It is, however, difficult to tease out the impact of the market retiming. Generally, originating CVG passengers was a much larger population set than originating SFO. So a market retiming favoring CVG would likely increase route performance, assuming no significant changes to the flow timings. However, as the route was retimed, United’s fares declined 20-30% in the first and second quarters. This type of fare decline should significantly stimulate the market.

Digging deeper into the route makeup, I was interested to find that CVG, as well as nearby SFO markets, were very local. In fact, CVG-SFO local makeup was perfectly average compared to SFO to CLE, DTW, and IND. 

However, compared to other UA operated markets, CVG struggled with its segment fare. After CVG-SFO was retimed in 2019, it appears the United's revenue management team restructured the fares within the market in an effort to stimulate passengers in the market.

While I believe Frontier's nonstop service in the market had an impact on the fares during peak season, I believe the biggest impact towards United's route performance has to do with the originating makeup of the CVG to SFO. Of passengers originating and terminating between CVG and SFO, 60% of the market live in the CVG area.

This type of market makeup naturally favors Delta on the route. In the city of CVG, Delta still captures roughly 44% of all originating traffic. While down from 83% of the originating market in 2004, it still is a large lead versus any other carrier. This can naturally cause Delta to outperform in routes when the market favors CVG point-of-origin.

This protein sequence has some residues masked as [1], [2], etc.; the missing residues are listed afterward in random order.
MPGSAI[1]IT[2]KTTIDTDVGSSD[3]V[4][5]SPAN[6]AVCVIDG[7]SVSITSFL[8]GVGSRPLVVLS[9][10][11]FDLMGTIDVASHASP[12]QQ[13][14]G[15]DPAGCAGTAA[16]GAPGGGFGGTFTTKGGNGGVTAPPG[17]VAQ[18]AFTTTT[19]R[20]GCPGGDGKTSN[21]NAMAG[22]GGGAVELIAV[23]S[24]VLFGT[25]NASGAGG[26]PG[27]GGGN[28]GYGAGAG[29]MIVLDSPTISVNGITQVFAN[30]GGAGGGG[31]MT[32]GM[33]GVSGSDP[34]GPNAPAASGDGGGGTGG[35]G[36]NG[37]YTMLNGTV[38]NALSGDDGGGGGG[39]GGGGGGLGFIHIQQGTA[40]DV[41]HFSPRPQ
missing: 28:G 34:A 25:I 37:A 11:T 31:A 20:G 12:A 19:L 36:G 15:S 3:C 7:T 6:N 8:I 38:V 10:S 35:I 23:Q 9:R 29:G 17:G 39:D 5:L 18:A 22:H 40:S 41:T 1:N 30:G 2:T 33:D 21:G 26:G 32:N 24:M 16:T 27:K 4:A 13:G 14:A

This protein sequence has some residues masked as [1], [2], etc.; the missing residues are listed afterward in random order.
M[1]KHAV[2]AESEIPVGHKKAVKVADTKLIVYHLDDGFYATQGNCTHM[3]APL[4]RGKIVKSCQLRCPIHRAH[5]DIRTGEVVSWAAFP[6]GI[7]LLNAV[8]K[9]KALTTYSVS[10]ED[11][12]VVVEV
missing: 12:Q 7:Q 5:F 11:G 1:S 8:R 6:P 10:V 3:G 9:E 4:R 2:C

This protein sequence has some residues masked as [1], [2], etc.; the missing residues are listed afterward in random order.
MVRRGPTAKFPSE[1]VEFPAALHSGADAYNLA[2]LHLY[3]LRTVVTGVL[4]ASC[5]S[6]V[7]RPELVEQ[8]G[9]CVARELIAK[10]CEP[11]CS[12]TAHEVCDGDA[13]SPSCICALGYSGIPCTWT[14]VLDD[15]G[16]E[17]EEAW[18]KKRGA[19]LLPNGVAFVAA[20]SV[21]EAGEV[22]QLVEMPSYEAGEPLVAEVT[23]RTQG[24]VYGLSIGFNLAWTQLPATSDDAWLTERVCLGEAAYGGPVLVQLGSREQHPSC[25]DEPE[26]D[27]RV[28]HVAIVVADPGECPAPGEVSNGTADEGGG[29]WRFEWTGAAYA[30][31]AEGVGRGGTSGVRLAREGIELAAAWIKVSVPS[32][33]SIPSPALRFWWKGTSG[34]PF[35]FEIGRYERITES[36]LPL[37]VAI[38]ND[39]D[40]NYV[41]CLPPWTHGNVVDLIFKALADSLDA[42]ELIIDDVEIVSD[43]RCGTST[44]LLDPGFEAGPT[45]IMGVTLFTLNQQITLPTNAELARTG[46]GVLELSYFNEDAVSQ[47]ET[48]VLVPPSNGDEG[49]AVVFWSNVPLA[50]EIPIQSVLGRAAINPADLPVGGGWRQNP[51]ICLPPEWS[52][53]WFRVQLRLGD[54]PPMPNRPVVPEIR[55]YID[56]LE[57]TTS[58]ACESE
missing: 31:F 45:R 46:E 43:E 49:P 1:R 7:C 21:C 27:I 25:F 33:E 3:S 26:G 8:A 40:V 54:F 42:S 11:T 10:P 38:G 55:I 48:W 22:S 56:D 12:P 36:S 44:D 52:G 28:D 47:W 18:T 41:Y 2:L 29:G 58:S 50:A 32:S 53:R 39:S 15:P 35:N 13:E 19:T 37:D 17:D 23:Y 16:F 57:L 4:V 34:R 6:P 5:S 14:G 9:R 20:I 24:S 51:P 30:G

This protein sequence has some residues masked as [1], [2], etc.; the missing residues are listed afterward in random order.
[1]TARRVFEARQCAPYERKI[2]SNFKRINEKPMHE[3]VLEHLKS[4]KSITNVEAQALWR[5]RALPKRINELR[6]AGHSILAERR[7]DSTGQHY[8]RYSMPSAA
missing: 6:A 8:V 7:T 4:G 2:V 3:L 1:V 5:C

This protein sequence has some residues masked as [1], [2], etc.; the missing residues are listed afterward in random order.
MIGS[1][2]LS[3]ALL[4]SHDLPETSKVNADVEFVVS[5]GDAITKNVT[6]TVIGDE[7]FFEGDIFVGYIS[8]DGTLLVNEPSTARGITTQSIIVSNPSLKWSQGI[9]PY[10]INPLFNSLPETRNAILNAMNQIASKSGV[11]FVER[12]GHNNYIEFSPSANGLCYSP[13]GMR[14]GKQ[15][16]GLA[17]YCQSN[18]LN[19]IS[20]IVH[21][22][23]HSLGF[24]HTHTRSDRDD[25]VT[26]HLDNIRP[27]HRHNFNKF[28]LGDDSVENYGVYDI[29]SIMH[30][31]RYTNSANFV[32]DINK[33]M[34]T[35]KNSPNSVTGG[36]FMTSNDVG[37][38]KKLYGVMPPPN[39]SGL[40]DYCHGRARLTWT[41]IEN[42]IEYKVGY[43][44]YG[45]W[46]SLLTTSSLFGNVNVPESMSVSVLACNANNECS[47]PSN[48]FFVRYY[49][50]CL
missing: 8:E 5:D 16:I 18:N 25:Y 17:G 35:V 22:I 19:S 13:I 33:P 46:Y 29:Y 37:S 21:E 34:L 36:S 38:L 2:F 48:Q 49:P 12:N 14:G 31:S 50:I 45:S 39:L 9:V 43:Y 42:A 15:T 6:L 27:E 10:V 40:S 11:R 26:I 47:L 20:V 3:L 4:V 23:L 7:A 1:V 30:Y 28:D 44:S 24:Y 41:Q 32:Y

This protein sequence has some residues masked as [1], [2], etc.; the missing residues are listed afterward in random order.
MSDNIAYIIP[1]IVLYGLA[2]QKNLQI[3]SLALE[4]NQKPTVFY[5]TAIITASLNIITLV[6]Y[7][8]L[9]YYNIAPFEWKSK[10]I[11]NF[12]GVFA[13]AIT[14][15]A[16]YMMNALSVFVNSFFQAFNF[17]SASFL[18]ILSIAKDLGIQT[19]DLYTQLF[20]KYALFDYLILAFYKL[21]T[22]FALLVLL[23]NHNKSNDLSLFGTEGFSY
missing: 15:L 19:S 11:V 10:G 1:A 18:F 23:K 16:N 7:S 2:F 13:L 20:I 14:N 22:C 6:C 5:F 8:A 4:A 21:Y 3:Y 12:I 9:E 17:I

Finally, it is important to discuss the opportunity cost of the route. Yes, while the route did underperform with revenue production, it is also important to discuss the cost of the route in terms of aircraft time. On average, CVG-SFO cost the network 9.7 hours of total block time to operate the route. This equates to two average roundtrip markets on the United network. Even if the route was producing system-level returns, network planners would have to weigh the value of the route in terms of tactical importance versus flying two shorter haul routes. If we briefly ignore network and hub design, it could be possible for United to serve twice as many passengers in their embattled California hub with the CVG-SFO time. And let's not forget, United is having to harvest aircraft out of their schedule with the grounding of the MAX fleet. Cutting a longer haul, underperforming route is much easier than pulling out multiple shorter haul flights. 

While I am a little surprised United did not allow the retiming and what appears to be a new fare structure to fly a little longer, with all the considerations above, I can understand why they are exiting CVG-SFO. I would, however, not count them out of the market forever. While Delta is stable within CVG, if Delta were to exit CVG-SFO, I could see United quickly jumping back in. At least until then, United will be discontinuing the route in January 2020.

1 comment:

  1. A fantastic read! I'm really enjoying your articles.